By Devika Krishna Kumar
NEW YORK (Reuters) - Oil prices rose about 1 percent on Friday on hopes that non-OPEC producers meeting in Vienna over the weekend would agree to output restrictions following limits OPEC announced last week to curb an oil glut.
Both Brent and U.S crude futures, however, notched their first weekly loss in four weeks.
A strong U.S. dollar <.DXY> that makes greenback-denominated crude more expensive to many buyers, pressured oil, keeping both benchmarks nearly 2 percent below the highs reached late last month after the Organization of the Petroleum Exporting Countries (OPEC) announced plans to cut production. [USD/]
On Saturday, OPEC oil ministers will meet non-OPEC producers in Vienna to seek help in curbing a global glut.
Saudi Energy Minister Khalid Al-Falih said he was very optimistic about meeting with non-OPEC producers on Saturday and expected 10 to 11 Non-OPEC countries to contribute specific numbers during the meeting.
Russia plans to hold more talks on Friday with some OPEC and non-OPEC nations about unresolved issues, two Russian sources told Reuters. However, Energy Minister Alexander Novak said he expected non-OPEC oil producers to fully contribute to production cuts agreed earlier with OPEC.
Price gains were slightly pared after data showed U.S. energy companies this week added 21 oil drilling rigs, the biggest weekly increase since July 2015. [RIG/U]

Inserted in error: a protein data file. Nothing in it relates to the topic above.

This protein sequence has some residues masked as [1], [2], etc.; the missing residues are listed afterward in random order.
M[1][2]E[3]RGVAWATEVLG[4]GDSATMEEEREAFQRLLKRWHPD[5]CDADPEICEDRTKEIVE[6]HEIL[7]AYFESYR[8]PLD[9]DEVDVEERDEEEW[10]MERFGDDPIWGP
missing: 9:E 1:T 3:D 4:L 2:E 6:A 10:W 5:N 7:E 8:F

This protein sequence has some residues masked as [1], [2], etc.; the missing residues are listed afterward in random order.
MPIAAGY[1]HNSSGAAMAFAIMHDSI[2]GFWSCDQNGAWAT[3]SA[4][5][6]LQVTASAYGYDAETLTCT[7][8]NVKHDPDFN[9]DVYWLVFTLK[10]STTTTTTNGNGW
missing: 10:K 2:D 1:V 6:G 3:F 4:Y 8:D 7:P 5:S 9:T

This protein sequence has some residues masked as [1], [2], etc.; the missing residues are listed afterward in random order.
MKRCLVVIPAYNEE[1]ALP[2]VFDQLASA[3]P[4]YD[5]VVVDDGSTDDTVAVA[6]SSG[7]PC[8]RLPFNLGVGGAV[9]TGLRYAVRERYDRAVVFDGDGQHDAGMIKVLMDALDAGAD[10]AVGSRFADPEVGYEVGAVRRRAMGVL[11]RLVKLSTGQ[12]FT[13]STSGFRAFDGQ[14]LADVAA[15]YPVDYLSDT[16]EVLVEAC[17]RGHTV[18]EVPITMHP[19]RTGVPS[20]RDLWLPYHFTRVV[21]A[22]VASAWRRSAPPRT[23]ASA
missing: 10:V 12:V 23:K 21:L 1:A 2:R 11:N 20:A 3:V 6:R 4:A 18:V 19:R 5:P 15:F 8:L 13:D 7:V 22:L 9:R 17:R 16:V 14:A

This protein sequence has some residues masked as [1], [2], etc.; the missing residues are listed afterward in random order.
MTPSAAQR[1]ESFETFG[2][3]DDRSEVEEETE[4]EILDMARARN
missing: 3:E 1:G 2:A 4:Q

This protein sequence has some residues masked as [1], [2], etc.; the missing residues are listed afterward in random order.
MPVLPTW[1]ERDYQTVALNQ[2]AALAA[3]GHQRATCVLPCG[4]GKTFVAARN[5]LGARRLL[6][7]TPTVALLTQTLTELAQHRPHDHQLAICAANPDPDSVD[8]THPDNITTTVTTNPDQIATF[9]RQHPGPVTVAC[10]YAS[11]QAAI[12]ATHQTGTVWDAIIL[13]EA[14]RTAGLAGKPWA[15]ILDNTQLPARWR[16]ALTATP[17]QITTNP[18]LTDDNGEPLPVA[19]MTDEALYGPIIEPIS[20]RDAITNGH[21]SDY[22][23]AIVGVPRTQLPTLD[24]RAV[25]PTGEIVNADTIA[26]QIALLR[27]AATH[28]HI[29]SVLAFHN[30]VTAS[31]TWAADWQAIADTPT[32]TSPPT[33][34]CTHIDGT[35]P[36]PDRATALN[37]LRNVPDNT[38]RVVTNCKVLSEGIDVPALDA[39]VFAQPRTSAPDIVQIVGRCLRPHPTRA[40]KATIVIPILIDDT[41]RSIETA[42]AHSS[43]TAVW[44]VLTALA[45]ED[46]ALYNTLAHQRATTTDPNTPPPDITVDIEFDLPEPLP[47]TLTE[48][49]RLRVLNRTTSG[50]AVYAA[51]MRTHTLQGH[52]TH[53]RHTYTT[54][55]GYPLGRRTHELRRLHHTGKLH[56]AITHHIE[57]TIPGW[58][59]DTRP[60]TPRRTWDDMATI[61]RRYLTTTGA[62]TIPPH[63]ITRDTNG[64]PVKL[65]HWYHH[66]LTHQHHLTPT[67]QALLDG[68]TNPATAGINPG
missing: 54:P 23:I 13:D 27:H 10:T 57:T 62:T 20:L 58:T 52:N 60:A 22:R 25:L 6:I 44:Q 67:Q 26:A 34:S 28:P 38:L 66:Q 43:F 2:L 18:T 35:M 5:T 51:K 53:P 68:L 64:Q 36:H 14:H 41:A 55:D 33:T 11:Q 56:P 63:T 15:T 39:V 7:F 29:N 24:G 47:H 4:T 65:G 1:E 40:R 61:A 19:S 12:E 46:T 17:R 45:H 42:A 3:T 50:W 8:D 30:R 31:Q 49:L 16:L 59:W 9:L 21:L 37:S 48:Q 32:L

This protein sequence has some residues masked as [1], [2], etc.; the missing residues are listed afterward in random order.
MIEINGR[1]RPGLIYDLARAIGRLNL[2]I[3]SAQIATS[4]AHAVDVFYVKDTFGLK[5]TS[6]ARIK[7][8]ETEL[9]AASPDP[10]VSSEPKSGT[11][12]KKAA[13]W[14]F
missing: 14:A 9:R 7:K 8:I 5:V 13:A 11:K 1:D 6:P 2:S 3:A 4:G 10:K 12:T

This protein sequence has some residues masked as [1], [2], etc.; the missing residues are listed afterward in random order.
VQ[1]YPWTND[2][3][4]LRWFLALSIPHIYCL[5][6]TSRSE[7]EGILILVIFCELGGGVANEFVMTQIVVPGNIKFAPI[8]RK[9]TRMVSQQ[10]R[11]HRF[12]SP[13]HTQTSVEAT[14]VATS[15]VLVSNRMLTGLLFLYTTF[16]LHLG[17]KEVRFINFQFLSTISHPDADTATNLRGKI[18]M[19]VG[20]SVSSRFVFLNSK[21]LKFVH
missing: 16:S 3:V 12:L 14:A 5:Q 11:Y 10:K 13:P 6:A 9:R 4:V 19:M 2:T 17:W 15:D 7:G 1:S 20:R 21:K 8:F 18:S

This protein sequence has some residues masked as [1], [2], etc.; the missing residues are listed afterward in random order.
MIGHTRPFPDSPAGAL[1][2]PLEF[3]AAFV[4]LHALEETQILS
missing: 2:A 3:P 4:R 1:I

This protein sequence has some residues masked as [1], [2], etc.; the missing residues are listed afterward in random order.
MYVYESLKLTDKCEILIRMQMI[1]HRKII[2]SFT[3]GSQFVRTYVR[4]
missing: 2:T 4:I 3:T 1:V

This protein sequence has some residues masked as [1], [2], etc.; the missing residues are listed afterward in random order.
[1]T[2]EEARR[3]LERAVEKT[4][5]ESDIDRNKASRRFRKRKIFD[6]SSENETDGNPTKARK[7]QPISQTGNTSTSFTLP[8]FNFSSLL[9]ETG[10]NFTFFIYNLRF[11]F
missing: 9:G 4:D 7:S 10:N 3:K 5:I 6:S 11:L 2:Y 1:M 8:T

U.S. crude's West Texas Intermediate (WTI) futures <CLc1> ended the session at $51.50 a barrel, up 66 cents or 1.30 percent, after trading narrowly between $50.86 and $51.66.
Brent crude <LCOc1> closed up 44 cents, or 0.82 percent, at $54.33 per barrel after dealing between $53.77 and $54.46.
Many market watchers questioned how willing non-OPEC countries could be to cut output. Russia has said it would cut 300,000 barrels per day, meaning other non-OPEC producers combined would need to pledge the same amount to lower output by the 600,000 bpd OPEC wants. Russia's No. 2 oil producer Lukoil said it was ready to take part in output cuts.
Azerbaijan and Kazakhstan have also expressed willingness to cut output.
"We see event odds as skewing towards a slightly positive price impact," Macquarie Research analysts said in a note.
"That said, we believe a status quo outcome that keeps the November deal intact is the most probable scenario and hinges on a repeated commitment from Russia (300,000 bpd). In addition to potential cuts from Oman, this scenario could also include softer commitments due to natural declines (e.g. Mexico) or other less credible cuts."
Mexico could contribute as much as 150,000 bpd to the non-OPEC oil cuts, a source told Reuters.
OPEC last week agreed to slash production by 1.2 million bpd in the first half of 2017.
After the deal, hedge fund and money mangers piled into bullish bets on U.S. crude by near-record numbers, U.S. Commodity Futures Trading Commission (CFTC) data released on Friday showed.
Speculators also piled into bullish bets on heating oil <HOc1>, pushing the net long position to the highest level since July 2014 on forecasts for a colder winter.
Saudi Arabia and Iraq plan to supply full contracted volumes of crude to Asia in January, in an effort to retain market share in Asia, but Saudi Arabia ordered supply cuts to U.S. and European buyers.
(Additional reporting by Libby George in London, Osamu Tsukimori; in Tokyo; Editing by Lisa Shumaker and Richard Chang)